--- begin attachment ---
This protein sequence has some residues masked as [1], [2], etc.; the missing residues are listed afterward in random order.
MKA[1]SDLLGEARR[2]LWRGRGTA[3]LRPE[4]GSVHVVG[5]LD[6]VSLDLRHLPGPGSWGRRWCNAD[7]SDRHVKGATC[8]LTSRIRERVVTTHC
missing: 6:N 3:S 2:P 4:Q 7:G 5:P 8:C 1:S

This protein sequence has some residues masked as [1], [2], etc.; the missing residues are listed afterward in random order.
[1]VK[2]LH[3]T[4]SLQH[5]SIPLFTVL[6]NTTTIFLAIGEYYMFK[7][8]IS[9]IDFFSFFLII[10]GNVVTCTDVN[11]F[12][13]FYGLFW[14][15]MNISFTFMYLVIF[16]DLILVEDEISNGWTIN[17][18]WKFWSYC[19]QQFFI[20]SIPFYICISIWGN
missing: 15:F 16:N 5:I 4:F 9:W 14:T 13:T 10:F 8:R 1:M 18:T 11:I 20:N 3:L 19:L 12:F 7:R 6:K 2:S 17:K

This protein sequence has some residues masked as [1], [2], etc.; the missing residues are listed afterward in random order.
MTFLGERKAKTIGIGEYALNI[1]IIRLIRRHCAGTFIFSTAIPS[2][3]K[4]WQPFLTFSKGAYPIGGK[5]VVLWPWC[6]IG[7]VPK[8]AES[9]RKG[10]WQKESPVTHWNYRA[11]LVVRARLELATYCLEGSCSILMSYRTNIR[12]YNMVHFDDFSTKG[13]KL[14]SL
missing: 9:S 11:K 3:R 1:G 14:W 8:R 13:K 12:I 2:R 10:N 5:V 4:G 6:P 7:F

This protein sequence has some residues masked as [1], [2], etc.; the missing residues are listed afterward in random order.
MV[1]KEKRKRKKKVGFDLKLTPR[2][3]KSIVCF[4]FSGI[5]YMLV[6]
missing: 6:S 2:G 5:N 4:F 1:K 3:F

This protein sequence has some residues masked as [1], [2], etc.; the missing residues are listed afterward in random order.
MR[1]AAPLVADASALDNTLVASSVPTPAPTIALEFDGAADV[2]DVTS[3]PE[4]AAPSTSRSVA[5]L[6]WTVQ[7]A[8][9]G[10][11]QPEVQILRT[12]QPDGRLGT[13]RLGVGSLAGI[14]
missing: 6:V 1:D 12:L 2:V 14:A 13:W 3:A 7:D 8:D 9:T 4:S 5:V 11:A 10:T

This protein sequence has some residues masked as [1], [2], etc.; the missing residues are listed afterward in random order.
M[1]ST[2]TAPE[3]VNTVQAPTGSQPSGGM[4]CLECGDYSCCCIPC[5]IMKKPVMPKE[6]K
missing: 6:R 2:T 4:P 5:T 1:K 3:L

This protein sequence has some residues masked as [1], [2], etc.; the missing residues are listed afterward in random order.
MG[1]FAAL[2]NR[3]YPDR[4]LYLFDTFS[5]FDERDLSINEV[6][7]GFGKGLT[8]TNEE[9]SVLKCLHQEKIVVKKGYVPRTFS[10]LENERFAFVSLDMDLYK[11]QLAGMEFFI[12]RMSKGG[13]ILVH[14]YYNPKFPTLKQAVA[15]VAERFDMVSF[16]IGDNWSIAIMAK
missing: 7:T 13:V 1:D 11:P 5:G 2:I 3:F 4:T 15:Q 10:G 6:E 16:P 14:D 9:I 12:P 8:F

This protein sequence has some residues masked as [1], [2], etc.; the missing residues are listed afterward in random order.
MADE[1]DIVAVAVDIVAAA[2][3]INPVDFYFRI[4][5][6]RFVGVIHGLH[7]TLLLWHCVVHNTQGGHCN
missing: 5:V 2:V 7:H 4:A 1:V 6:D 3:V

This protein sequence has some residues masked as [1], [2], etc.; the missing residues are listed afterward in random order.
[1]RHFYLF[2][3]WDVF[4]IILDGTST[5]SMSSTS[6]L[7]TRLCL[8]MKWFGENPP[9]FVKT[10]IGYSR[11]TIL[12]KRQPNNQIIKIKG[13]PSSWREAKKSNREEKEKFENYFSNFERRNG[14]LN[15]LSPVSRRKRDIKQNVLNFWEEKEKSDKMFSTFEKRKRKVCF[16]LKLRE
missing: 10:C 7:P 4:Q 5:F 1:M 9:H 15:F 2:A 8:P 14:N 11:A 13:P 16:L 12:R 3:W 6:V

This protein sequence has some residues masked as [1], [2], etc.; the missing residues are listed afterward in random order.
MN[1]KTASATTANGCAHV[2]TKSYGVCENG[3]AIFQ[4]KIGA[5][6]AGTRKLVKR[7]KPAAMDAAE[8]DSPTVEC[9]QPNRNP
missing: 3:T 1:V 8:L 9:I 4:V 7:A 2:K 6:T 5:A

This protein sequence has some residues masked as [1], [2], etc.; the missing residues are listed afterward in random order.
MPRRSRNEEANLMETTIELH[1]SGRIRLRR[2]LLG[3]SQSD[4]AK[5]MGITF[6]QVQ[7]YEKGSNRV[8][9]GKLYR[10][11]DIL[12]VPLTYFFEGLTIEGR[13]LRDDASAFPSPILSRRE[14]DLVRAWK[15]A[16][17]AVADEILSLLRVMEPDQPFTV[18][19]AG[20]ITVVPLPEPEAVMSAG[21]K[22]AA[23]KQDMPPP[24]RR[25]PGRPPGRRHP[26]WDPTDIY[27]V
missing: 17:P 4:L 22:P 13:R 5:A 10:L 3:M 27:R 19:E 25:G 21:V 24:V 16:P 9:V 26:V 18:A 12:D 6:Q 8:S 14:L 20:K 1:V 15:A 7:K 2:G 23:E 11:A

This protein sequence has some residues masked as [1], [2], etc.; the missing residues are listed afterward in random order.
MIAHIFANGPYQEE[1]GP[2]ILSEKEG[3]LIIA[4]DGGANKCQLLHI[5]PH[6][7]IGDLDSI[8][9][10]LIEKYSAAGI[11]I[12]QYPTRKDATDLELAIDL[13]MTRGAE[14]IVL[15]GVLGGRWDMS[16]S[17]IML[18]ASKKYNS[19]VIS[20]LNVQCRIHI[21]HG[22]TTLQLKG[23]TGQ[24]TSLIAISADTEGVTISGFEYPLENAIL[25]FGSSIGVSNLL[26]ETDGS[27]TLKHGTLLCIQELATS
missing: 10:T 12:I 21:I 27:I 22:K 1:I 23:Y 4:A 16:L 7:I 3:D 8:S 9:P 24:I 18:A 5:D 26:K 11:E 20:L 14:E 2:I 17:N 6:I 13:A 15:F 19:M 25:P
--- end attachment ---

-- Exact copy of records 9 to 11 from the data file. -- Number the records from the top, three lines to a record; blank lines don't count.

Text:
This protein sequence has some residues masked as [1], [2], etc.; the missing residues are listed afterward in random order.
[1]RHFYLF[2][3]WDVF[4]IILDGTST[5]SMSSTS[6]L[7]TRLCL[8]MKWFGENPP[9]FVKT[10]IGYSR[11]TIL[12]KRQPNNQIIKIKG[13]PSSWREAKKSNREEKEKFENYFSNFERRNG[14]LN[15]LSPVSRRKRDIKQNVLNFWEEKEKSDKMFSTFEKRKRKVCF[16]LKLRE
missing: 10:C 7:P 4:Q 5:F 1:M 9:H 15:F 2:A 8:P 14:N 11:A 13:P 16:L 12:R 3:W 6:V

This protein sequence has some residues masked as [1], [2], etc.; the missing residues are listed afterward in random order.
MN[1]KTASATTANGCAHV[2]TKSYGVCENG[3]AIFQ[4]KIGA[5][6]AGTRKLVKR[7]KPAAMDAAE[8]DSPTVEC[9]QPNRNP
missing: 3:T 1:V 8:L 9:I 4:V 7:A 2:K 6:T 5:A

This protein sequence has some residues masked as [1], [2], etc.; the missing residues are listed afterward in random order.
MPRRSRNEEANLMETTIELH[1]SGRIRLRR[2]LLG[3]SQSD[4]AK[5]MGITF[6]QVQ[7]YEKGSNRV[8][9]GKLYR[10][11]DIL[12]VPLTYFFEGLTIEGR[13]LRDDASAFPSPILSRRE[14]DLVRAWK[15]A[16][17]AVADEILSLLRVMEPDQPFTV[18][19]AG[20]ITVVPLPEPEAVMSAG[21]K[22]AA[23]KQDMPPP[24]RR[25]PGRPPGRRHP[26]WDPTDIY[27]V
missing: 17:P 4:L 22:P 13:R 5:A 10:L 3:M 27:R 19:E 25:G 21:V 24:V 16:P 9:V 26:V 18:A 12:D 6:Q 8:S 14:L 20:K 1:V 15:A 7:K 2:G 23:E 11:A